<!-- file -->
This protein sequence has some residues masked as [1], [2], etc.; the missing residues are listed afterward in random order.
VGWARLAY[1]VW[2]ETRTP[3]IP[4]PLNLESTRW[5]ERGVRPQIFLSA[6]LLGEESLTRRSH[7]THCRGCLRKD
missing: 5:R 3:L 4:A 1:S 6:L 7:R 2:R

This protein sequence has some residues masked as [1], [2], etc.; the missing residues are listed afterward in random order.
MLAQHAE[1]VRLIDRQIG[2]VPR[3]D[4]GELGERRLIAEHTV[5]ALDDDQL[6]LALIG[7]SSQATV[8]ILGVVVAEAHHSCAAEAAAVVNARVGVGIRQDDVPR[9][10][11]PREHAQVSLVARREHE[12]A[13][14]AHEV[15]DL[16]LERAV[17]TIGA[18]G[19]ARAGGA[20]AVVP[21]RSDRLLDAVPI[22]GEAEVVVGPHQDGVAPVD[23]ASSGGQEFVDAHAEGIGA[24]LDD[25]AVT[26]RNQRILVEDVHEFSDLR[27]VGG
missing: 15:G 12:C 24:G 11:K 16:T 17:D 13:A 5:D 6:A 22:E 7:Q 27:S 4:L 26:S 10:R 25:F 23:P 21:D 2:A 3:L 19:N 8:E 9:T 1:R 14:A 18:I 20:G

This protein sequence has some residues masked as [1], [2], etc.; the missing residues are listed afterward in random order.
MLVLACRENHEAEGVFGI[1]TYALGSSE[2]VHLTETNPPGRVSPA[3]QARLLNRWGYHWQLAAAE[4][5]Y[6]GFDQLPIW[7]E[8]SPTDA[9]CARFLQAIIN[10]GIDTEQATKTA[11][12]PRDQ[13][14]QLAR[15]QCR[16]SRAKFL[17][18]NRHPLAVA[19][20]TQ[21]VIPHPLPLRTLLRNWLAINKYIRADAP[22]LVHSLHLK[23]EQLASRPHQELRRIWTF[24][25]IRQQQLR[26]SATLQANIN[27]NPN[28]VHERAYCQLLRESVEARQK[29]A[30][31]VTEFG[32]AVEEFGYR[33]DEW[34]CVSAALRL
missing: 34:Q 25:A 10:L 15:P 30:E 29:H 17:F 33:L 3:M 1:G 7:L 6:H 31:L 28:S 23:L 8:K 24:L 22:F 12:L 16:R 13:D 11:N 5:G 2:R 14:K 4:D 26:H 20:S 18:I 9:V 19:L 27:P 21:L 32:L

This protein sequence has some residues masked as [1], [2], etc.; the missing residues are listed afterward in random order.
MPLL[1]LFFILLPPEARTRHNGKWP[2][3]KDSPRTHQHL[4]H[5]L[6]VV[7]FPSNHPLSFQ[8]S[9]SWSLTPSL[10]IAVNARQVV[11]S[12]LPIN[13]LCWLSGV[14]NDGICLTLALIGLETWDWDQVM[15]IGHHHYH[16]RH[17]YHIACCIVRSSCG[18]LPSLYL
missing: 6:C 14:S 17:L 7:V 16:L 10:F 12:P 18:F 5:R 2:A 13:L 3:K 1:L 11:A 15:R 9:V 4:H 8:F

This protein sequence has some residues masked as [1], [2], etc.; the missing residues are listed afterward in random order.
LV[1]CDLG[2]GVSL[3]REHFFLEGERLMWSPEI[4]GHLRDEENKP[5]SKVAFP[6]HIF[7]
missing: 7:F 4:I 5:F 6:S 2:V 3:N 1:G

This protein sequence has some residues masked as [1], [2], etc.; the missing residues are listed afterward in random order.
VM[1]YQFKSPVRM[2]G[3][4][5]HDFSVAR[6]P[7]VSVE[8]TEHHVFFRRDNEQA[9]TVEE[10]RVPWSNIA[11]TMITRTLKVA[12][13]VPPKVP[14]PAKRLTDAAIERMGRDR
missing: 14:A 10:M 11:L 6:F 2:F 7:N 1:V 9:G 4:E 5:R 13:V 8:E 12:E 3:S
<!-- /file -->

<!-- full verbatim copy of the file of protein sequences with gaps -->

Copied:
This protein sequence has some residues masked as [1], [2], etc.; the missing residues are listed afterward in random order.
VGWARLAY[1]VW[2]ETRTP[3]IP[4]PLNLESTRW[5]ERGVRPQIFLSA[6]LLGEESLTRRSH[7]THCRGCLRKD
missing: 5:R 3:L 4:A 1:S 6:L 7:R 2:R

This protein sequence has some residues masked as [1], [2], etc.; the missing residues are listed afterward in random order.
MLAQHAE[1]VRLIDRQIG[2]VPR[3]D[4]GELGERRLIAEHTV[5]ALDDDQL[6]LALIG[7]SSQATV[8]ILGVVVAEAHHSCAAEAAAVVNARVGVGIRQDDVPR[9][10][11]PREHAQVSLVARREHE[12]A[13][14]AHEV[15]DL[16]LERAV[17]TIGA[18]G[19]ARAGGA[20]AVVP[21]RSDRLLDAVPI[22]GEAEVVVGPHQDGVAPVD[23]ASSGGQEFVDAHAEGIGA[24]LDD[25]AVT[26]RNQRILVEDVHEFSDLR[27]VGG
missing: 15:G 12:C 24:G 11:K 16:T 17:D 13:A 5:D 6:A 22:E 7:Q 27:S 4:L 26:S 10:R 25:F 23:P 21:D 2:A 3:L 19:N 8:E 9:T 1:R 14:A 18:I 20:G

This protein sequence has some residues masked as [1], [2], etc.; the missing residues are listed afterward in random order.
MLVLACRENHEAEGVFGI[1]TYALGSSE[2]VHLTETNPPGRVSPA[3]QARLLNRWGYHWQLAAAE[4][5]Y[6]GFDQLPIW[7]E[8]SPTDA[9]CARFLQAIIN[10]GIDTEQATKTA[11][12]PRDQ[13][14]QLAR[15]QCR[16]SRAKFL[17][18]NRHPLAVA[19][20]TQ[21]VIPHPLPLRTLLRNWLAINKYIRADAP[22]LVHSLHLK[23]EQLASRPHQELRRIWTF[24][25]IRQQQLR[26]SATLQANIN[27]NPN[28]VHERAYCQLLRESVEARQK[29]A[30][31]VTEFG[32]AVEEFGYR[33]DEW[34]CVSAALRL
missing: 34:Q 25:A 10:L 15:P 30:E 29:H 17:F 33:L 3:M 1:G 7:L 6:H 31:L 28:S 23:L 8:K 24:L 22:F 12:L 16:R 13:D 11:N 5:G 2:R 14:K 4:D 26:H 20:S 18:I 9:V 19:L 27:P 21:L 32:L

This protein sequence has some residues masked as [1], [2], etc.; the missing residues are listed afterward in random order.
MPLL[1]LFFILLPPEARTRHNGKWP[2][3]KDSPRTHQHL[4]H[5]L[6]VV[7]FPSNHPLSFQ[8]S[9]SWSLTPSL[10]IAVNARQVV[11]S[12]LPIN[13]LCWLSGV[14]NDGICLTLALIGLETWDWDQVM[15]IGHHHYH[16]RH[17]YHIACCIVRSSCG[18]LPSLYL
missing: 6:C 14:S 17:L 7:V 16:L 10:F 12:P 18:F 5:R 2:A 13:L 3:K 1:L 11:A 15:R 9:V 4:H 8:F

This protein sequence has some residues masked as [1], [2], etc.; the missing residues are listed afterward in random order.
LV[1]CDLG[2]GVSL[3]REHFFLEGERLMWSPEI[4]GHLRDEENKP[5]SKVAFP[6]HIF[7]
missing: 7:F 4:I 5:F 6:S 2:V 3:N 1:G

This protein sequence has some residues masked as [1], [2], etc.; the missing residues are listed afterward in random order.
VM[1]YQFKSPVRM[2]G[3][4][5]HDFSVAR[6]P[7]VSVE[8]TEHHVFFRRDNEQA[9]TVEE[10]RVPWSNIA[11]TMITRTLKVA[12][13]VPPKVP[14]PAKRLTDAAIERMGRDR
missing: 14:A 10:M 11:L 6:F 2:F 7:N 1:V 9:G 4:E 5:R 13:V 8:E 12:E 3:S